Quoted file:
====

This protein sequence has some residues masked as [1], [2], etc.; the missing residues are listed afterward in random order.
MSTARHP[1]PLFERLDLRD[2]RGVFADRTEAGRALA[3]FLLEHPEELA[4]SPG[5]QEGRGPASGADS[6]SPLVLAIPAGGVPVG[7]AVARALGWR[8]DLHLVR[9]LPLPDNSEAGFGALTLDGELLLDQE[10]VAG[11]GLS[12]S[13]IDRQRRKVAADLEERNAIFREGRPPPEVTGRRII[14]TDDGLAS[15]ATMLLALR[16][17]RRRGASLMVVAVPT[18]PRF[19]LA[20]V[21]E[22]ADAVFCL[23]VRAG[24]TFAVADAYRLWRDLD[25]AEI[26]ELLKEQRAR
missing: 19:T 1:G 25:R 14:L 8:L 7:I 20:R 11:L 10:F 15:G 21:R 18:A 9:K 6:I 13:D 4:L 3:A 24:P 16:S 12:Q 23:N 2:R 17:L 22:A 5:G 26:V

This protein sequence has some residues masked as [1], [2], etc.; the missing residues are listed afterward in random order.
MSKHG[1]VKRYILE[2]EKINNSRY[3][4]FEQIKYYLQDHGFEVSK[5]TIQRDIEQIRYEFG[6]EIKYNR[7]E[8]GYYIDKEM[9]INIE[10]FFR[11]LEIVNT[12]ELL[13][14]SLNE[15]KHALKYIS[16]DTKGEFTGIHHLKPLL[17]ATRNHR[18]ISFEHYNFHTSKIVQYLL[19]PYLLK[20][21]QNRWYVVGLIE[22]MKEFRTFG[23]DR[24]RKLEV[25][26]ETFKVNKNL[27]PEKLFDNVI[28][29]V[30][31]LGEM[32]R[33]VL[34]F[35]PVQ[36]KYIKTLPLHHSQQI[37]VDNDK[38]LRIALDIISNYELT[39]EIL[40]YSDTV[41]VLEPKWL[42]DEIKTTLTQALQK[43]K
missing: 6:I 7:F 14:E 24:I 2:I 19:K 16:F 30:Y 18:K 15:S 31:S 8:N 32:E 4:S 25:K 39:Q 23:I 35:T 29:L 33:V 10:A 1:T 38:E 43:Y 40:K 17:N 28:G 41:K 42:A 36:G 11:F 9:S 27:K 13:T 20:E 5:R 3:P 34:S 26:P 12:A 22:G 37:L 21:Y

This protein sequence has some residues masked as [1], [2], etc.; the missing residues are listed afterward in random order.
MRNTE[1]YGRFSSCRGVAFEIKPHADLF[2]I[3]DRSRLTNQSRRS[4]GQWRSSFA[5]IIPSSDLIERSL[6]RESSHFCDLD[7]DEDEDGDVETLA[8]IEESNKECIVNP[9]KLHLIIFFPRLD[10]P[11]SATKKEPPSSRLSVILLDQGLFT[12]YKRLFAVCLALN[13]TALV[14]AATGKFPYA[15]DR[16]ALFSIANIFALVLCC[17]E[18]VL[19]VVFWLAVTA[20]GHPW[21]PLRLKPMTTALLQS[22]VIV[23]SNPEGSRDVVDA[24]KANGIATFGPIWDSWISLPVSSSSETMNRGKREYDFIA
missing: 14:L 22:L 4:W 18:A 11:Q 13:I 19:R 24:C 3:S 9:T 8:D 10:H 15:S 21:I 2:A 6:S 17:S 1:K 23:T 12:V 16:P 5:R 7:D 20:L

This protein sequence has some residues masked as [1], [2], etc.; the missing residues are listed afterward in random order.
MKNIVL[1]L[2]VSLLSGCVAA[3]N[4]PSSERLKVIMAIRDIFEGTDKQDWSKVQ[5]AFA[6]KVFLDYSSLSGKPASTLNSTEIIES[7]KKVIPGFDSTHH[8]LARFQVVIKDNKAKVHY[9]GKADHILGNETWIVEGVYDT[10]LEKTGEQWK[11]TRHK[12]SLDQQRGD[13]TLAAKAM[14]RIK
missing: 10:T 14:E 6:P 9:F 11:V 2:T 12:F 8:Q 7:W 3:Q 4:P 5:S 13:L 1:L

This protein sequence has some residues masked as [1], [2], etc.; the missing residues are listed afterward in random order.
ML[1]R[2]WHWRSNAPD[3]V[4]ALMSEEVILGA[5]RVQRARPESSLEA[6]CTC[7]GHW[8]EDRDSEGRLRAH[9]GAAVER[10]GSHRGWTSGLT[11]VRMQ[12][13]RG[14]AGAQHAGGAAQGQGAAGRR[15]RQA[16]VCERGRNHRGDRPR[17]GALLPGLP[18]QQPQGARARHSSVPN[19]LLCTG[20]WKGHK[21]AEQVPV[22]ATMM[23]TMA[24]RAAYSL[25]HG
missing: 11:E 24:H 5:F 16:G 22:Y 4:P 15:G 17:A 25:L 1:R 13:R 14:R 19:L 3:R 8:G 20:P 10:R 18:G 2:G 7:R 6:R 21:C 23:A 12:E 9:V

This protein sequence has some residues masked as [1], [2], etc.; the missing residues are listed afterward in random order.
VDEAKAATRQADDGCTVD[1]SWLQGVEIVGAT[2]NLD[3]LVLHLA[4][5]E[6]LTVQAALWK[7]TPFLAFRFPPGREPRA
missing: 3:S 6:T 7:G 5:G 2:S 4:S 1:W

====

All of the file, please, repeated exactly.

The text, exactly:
This protein sequence has some residues masked as [1], [2], etc.; the missing residues are listed afterward in random order.
MSTARHP[1]PLFERLDLRD[2]RGVFADRTEAGRALA[3]FLLEHPEELA[4]SPG[5]QEGRGPASGADS[6]SPLVLAIPAGGVPVG[7]AVARALGWR[8]DLHLVR[9]LPLPDNSEAGFGALTLDGELLLDQE[10]VAG[11]GLS[12]S[13]IDRQRRKVAADLEERNAIFREGRPPPEVTGRRII[14]TDDGLAS[15]ATMLLALR[16][17]RRRGASLMVVAVPT[18]PRF[19]LA[20]V[21]E[22]ADAVFCL[23]VRAG[24]TFAVADAYRLWRDLD[25]AEI[26]ELLKEQRAR
missing: 19:T 1:G 25:R 14:L 8:L 7:I 20:R 11:L 10:F 15:G 21:R 18:A 9:K 6:I 13:D 4:L 3:A 24:P 16:S 12:Q 23:N 2:R 17:L 22:A 5:G 26:V

This protein sequence has some residues masked as [1], [2], etc.; the missing residues are listed afterward in random order.
MSKHG[1]VKRYILE[2]EKINNSRY[3][4]FEQIKYYLQDHGFEVSK[5]TIQRDIEQIRYEFG[6]EIKYNR[7]E[8]GYYIDKEM[9]INIE[10]FFR[11]LEIVNT[12]ELL[13][14]SLNE[15]KHALKYIS[16]DTKGEFTGIHHLKPLL[17]ATRNHR[18]ISFEHYNFHTSKIVQYLL[19]PYLLK[20][21]QNRWYVVGLIE[22]MKEFRTFG[23]DR[24]RKLEV[25][26]ETFKVNKNL[27]PEKLFDNVI[28][29]V[30][31]LGEM[32]R[33]VL[34]F[35]PVQ[36]KYIKTLPLHHSQQI[37]VDNDK[38]LRIALDIISNYELT[39]EIL[40]YSDTV[41]VLEPKWL[42]DEIKTTLTQALQK[43]K
missing: 6:I 7:F 14:E 24:I 2:I 19:K 16:F 30:Y 18:K 15:S 31:S 8:N 32:E 4:S 25:K 39:Q 23:I 35:T 29:L 33:V 10:A 1:T 38:E 43:Y 40:K 17:N 28:G 41:K 42:A 36:G 11:F 9:S 27:K 13:T 20:E 5:R 3:P 34:S 26:P 12:A 22:G 37:L 21:Y

This protein sequence has some residues masked as [1], [2], etc.; the missing residues are listed afterward in random order.
MRNTE[1]YGRFSSCRGVAFEIKPHADLF[2]I[3]DRSRLTNQSRRS[4]GQWRSSFA[5]IIPSSDLIERSL[6]RESSHFCDLD[7]DEDEDGDVETLA[8]IEESNKECIVNP[9]KLHLIIFFPRLD[10]P[11]SATKKEPPSSRLSVILLDQGLFT[12]YKRLFAVCLALN[13]TALV[14]AATGKFPYA[15]DR[16]ALFSIANIFALVLCC[17]E[18]VL[19]VVFWLAVTA[20]GHPW[21]PLRLKPMTTALLQS[22]VIV[23]SNPEGSRDVVDA[24]KANGIATFGPIWDSWISLPVSSSSETMNRGKREYDFIA
missing: 14:L 22:L 4:W 18:A 11:Q 13:I 19:R 24:C 3:S 9:T 8:D 10:H 15:S 21:I 2:A 6:S 17:S 1:K 23:T 12:V 16:P 5:R 7:D 20:L

This protein sequence has some residues masked as [1], [2], etc.; the missing residues are listed afterward in random order.
MKNIVL[1]L[2]VSLLSGCVAA[3]N[4]PSSERLKVIMAIRDIFEGTDKQDWSKVQ[5]AFA[6]KVFLDYSSLSGKPASTLNSTEIIES[7]KKVIPGFDSTHH[8]LARFQVVIKDNKAKVHY[9]GKADHILGNETWIVEGVYDT[10]LEKTGEQWK[11]TRHK[12]SLDQQRGD[13]TLAAKAM[14]RIK
missing: 10:T 14:E 6:P 9:F 11:V 2:T 12:F 8:Q 7:W 3:Q 4:P 5:S 13:L 1:L

This protein sequence has some residues masked as [1], [2], etc.; the missing residues are listed afterward in random order.
ML[1]R[2]WHWRSNAPD[3]V[4]ALMSEEVILGA[5]RVQRARPESSLEA[6]CTC[7]GHW[8]EDRDSEGRLRAH[9]GAAVER[10]GSHRGWTSGLT[11]VRMQ[12][13]RG[14]AGAQHAGGAAQGQGAAGRR[15]RQA[16]VCERGRNHRGDRPR[17]GALLPGLP[18]QQPQGARARHSSVPN[19]LLCTG[20]WKGHK[21]AEQVPV[22]ATMM[23]TMA[24]RAAYSL[25]HG
missing: 11:E 24:H 5:F 16:G 22:Y 4:P 15:G 17:A 25:L 1:R 13:R 14:R 19:L 3:R 8:G 20:P 10:R 18:G 2:G 7:R 6:R 21:C 23:A 12:E 9:V

This protein sequence has some residues masked as [1], [2], etc.; the missing residues are listed afterward in random order.
VDEAKAATRQADDGCTVD[1]SWLQGVEIVGAT[2]NLD[3]LVLHLA[4][5]E[6]LTVQAALWK[7]TPFLAFRFPPGREPRA
missing: 3:S 6:T 7:G 5:G 2:S 4:S 1:W